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The Suisun Valley Review was established as a way for the students of Solano Community College to learn the art and craft of editing a literary journal while putting together their own magazine once a year. Since the first issue was published in 1981, student editors have collaborated on over thirty issues of SVR, carefully selecting the contents from new and established writers from across the U.S. and abroad. The students are also directly involved with creating the overall design aesthetic and narrative of each issue. Each spring, all of their hard work and endless creative energy is repaid with a bound collection of prose and poetry, sold and kept as a testament to sleepless nights.
SVR's 2014 Submission Guidelines

Friday, May 18, 2012

A Salute to SVR

The magazine is complete. That means it’s time for me to get really sentimental and teary-eyed.

The release reading was a happy success! We were pleased to welcome several of our authors, such as Laura Oliver, Ashleigh Cowan, and Nicholas Cittadino (a counselor at Solano Community College!). And we were also happy to meet the artist of the image we chose as our cover, Rita Okusako!

You all had the opportunity to see the cover (in very tiny form) on the SVR release reading poster, but here it is in all its glory:

Before I end my last blog (sniff) I would like to extend a few thanks. Firstly, thank you to everyone who has been following along with our adventure via this blog, and put up with my jokes both good and bad. 

I would also like to thank all of those who worked so diligently on this magazine all semester long—including our editors, our advisor, our school’s graphics department, and the Sacramento-based binder that put together the pieces with such great care. (As well as many others that I'm sure I have neglected—when you're but one cog, it's hard to see the whole machine!) 

And I would lastly (but not leastly!) would like to extend a thank-you to everyone who submitted: we would not have a magazine without you.

The End

Friday, May 11, 2012

It's Almost Here!

Yes, one week from today we will be releasing the 29th issue of the Suisun Valley Review! It will be available for all to buy and read beginning at 2 o'clock next Friday (the 18th) at our release reading. I've been dropping regular hints about this reading over the last month or two, and even in its planning stages it's starting to look spectacular.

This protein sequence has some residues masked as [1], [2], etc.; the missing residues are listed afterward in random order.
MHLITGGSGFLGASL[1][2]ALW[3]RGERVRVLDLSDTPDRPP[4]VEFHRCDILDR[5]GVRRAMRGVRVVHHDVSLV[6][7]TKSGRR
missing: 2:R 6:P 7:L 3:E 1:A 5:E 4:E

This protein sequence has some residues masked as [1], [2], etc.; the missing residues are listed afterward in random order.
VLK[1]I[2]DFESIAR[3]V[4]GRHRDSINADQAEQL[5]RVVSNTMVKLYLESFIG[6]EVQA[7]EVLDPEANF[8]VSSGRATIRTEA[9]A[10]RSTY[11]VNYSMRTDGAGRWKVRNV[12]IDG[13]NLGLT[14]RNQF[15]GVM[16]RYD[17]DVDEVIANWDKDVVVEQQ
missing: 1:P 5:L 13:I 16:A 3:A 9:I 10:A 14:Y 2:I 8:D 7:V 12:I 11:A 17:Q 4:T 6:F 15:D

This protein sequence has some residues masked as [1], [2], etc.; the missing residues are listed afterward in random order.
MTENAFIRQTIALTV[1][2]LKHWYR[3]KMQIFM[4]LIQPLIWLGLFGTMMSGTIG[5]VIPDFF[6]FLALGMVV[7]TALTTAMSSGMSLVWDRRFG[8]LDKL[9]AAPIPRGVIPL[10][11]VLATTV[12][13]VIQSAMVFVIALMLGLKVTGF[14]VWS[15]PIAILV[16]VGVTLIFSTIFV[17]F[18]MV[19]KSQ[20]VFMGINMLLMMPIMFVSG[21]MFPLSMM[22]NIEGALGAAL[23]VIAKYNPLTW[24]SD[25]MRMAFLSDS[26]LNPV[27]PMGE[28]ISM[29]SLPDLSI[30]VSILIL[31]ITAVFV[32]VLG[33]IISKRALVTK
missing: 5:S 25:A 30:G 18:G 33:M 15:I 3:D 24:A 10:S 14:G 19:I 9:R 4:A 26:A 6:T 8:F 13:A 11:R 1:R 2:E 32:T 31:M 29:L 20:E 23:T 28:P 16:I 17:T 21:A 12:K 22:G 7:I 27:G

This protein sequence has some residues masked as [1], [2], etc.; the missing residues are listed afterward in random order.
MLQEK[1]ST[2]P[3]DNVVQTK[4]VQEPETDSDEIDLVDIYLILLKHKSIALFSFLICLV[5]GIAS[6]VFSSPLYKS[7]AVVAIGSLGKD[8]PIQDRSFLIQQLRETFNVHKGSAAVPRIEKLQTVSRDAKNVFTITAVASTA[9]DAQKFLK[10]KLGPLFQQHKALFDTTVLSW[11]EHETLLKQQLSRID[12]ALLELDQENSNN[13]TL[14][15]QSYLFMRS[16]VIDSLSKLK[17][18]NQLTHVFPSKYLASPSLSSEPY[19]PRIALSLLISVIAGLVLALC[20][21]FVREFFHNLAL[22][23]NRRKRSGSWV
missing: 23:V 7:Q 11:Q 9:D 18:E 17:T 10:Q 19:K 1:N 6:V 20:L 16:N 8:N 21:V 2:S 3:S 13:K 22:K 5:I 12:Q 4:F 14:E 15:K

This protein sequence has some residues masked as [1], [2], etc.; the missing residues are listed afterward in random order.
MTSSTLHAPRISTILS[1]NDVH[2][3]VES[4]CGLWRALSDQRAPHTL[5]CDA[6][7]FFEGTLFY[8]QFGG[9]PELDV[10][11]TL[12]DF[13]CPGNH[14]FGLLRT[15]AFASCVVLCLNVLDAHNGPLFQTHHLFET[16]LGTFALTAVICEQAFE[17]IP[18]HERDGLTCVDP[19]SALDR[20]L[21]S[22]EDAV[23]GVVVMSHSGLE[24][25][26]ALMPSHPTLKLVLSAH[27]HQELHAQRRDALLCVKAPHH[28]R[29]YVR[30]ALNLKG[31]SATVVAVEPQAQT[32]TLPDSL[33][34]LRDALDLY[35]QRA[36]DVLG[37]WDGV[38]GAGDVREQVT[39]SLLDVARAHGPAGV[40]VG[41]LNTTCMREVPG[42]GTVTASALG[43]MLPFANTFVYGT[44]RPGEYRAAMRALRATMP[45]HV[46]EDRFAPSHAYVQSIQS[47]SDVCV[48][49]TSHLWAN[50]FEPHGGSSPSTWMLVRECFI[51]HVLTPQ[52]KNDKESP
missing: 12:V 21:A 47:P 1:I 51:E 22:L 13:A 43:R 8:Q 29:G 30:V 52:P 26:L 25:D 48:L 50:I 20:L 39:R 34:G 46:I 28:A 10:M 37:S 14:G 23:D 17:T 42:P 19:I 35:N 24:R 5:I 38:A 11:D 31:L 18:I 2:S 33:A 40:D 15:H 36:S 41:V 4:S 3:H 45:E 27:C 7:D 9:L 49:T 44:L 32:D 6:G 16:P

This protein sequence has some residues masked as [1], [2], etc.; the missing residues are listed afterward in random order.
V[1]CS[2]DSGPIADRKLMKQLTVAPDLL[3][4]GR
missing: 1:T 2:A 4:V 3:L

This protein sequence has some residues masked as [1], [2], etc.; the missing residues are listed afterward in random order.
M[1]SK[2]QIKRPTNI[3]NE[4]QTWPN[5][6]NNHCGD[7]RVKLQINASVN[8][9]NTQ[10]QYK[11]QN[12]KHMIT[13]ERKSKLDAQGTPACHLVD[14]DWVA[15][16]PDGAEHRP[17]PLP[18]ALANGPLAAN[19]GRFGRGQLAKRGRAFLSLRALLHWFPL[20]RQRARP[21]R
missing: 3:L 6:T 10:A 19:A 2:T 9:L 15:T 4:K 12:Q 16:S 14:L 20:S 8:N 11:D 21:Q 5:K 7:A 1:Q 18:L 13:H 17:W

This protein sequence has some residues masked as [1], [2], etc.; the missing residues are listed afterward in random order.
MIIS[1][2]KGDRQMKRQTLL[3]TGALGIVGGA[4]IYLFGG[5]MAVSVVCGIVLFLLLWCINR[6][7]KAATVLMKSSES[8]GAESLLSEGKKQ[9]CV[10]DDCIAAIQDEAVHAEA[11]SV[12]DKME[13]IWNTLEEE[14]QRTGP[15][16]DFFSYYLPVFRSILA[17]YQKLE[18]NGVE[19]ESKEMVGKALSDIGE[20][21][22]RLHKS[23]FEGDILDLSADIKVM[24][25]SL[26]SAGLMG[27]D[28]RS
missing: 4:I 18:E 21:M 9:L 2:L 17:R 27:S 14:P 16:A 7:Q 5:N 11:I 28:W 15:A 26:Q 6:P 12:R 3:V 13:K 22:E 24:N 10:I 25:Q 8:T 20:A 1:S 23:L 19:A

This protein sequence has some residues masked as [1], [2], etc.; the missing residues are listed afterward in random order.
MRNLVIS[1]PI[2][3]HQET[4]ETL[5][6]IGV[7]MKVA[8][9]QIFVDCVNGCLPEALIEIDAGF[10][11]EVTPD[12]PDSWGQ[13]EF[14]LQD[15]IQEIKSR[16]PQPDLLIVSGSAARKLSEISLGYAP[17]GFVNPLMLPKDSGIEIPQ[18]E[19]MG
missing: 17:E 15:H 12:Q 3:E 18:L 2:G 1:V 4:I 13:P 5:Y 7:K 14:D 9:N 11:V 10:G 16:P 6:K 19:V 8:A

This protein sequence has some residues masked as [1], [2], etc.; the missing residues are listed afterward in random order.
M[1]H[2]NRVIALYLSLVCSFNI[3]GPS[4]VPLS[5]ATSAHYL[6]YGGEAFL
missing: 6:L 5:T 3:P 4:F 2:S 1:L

We have a good number of poems and stories to be read by a variety of people. Some will be read by our very own editors, but many will likely be read by their writers! Other things to look forward to are: the winner and honorable mention of the Quinton Duval Award in Creative Writing will be announced; Patricia Killelea will be joining us again, and will be reading poetry featured in this issue; and of course, the delicious, home-baked cookies!

On behalf of all the editors of the Suisun Valley Review, we hope to see you all there!

Sunday, May 6, 2012

Burning the Midnight Oil

So to speak. Huge leaps have been made this week—all decisions were made regarding submissions, the narrative was decided, and now all that’s left are the millions of little tweaks and fine-tuning.

But these things take a lot of energy—and time. Our editors have to keep up with the fast pace of this class in addition to their other classes—and the pace of this week alone has been dizzying! A lot of time was spent on the narrative (i.e., the order all the pieces in the magazine go in); this was an interesting process that took a lot of time because there was a lot more to it than sticking any ole piece anywhere (my personal, very incorrect impression of ordering poems/stories in books or magazines prior to taking this class). But it’s not that we haven’t been putting in these kind of hours all along; it’s just that now it’s far more condensed, since it's our turn to be “down to the wire." The magazine needs to be out to print very soon!